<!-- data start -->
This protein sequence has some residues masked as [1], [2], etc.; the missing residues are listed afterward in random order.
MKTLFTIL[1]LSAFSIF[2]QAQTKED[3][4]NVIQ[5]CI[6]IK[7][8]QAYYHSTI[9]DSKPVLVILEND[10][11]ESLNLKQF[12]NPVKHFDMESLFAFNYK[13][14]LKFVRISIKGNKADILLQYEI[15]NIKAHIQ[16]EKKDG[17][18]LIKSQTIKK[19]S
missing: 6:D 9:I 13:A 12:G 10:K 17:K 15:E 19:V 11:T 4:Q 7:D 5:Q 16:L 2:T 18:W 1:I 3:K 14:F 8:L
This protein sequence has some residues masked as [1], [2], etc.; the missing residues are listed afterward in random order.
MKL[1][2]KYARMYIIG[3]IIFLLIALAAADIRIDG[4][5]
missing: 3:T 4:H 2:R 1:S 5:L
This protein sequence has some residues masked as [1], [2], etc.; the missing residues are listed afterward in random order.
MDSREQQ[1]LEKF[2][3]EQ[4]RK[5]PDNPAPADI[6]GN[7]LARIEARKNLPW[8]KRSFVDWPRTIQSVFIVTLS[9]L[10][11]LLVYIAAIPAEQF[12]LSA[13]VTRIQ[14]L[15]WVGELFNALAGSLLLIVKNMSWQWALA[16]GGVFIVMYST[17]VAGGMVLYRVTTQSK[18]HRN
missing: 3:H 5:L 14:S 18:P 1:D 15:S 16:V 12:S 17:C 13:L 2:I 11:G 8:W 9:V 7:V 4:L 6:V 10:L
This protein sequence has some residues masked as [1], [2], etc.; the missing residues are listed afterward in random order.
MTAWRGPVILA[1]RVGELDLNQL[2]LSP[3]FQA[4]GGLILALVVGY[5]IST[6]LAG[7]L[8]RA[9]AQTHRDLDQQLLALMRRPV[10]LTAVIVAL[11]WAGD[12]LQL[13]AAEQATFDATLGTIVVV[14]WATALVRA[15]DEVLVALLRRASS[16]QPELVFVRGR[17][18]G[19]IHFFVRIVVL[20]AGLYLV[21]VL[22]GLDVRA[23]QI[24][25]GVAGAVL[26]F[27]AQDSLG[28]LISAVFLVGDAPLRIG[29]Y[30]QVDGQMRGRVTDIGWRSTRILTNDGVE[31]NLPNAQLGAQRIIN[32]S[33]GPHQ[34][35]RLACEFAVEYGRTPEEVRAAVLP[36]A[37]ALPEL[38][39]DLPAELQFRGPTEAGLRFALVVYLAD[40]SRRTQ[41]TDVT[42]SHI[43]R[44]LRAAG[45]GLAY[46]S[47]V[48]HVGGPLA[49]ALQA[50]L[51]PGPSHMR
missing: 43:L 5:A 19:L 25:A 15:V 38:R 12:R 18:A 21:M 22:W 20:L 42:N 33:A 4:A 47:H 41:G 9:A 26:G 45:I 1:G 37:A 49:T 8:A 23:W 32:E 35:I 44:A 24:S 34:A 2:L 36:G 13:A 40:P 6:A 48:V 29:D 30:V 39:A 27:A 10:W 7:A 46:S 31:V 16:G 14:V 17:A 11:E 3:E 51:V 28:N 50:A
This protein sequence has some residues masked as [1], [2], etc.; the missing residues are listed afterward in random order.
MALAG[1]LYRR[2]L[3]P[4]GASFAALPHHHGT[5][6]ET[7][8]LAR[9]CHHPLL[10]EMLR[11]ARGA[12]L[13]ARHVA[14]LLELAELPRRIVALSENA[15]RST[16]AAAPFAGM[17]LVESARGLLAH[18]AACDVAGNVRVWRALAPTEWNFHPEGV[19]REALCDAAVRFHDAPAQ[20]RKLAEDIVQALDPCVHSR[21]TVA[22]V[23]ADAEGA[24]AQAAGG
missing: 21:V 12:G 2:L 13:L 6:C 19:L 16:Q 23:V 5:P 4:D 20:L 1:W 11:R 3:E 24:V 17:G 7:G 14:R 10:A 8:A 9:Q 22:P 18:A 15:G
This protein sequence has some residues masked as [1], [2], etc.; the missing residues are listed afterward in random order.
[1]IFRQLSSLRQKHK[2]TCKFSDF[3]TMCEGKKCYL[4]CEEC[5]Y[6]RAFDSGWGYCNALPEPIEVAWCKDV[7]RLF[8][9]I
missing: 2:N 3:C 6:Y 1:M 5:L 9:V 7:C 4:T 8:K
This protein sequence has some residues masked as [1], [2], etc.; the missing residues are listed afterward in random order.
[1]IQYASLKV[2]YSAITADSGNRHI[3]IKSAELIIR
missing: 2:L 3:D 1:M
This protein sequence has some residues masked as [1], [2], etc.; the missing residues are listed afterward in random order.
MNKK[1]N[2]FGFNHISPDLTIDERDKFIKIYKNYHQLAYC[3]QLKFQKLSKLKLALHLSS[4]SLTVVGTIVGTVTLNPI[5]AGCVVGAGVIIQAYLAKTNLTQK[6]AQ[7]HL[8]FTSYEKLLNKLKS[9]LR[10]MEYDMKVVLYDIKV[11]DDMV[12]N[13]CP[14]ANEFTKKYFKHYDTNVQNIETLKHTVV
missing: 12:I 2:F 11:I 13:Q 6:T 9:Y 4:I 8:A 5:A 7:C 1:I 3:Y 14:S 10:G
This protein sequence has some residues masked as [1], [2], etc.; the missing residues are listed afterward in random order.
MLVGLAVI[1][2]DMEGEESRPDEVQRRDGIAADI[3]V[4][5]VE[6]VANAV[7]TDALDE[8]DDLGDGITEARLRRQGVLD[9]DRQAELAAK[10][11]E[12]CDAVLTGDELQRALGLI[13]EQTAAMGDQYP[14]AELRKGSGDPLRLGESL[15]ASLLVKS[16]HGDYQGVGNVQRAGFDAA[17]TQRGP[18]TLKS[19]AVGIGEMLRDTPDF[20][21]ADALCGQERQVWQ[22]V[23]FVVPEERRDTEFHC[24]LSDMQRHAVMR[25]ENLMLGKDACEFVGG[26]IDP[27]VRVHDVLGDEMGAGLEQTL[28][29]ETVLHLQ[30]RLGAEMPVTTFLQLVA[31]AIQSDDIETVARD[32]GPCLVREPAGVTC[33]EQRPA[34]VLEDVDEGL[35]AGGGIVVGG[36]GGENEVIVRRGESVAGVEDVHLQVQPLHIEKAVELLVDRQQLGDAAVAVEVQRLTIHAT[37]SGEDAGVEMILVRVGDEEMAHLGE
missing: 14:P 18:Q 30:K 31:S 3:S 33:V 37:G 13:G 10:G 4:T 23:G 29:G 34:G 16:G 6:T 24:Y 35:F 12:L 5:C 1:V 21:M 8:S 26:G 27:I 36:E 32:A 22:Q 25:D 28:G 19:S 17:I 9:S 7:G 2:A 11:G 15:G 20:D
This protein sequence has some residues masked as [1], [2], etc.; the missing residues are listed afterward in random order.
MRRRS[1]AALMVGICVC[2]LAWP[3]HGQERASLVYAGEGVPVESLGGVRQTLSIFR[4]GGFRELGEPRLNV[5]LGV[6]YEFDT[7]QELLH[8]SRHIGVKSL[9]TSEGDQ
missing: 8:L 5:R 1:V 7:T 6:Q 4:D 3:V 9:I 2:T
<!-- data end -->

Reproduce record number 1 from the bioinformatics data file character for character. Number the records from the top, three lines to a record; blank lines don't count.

This protein sequence has some residues masked as [1], [2], etc.; the missing residues are listed afterward in random order.
MKTLFTIL[1]LSAFSIF[2]QAQTKED[3][4]NVIQ[5]CI[6]IK[7][8]QAYYHSTI[9]DSKPVLVILEND[10][11]ESLNLKQF[12]NPVKHFDMESLFAFNYK[13][14]LKFVRISIKGNKADILLQYEI[15]NIKAHIQ[16]EKKDG[17][18]LIKSQTIKK[19]S
missing: 6:D 9:I 13:A 12:G 10:K 17:K 15:E 19:V 11:T 4:Q 7:D 5:Q 16:L 2:T 18:W 1:I 3:K 14:F 8:L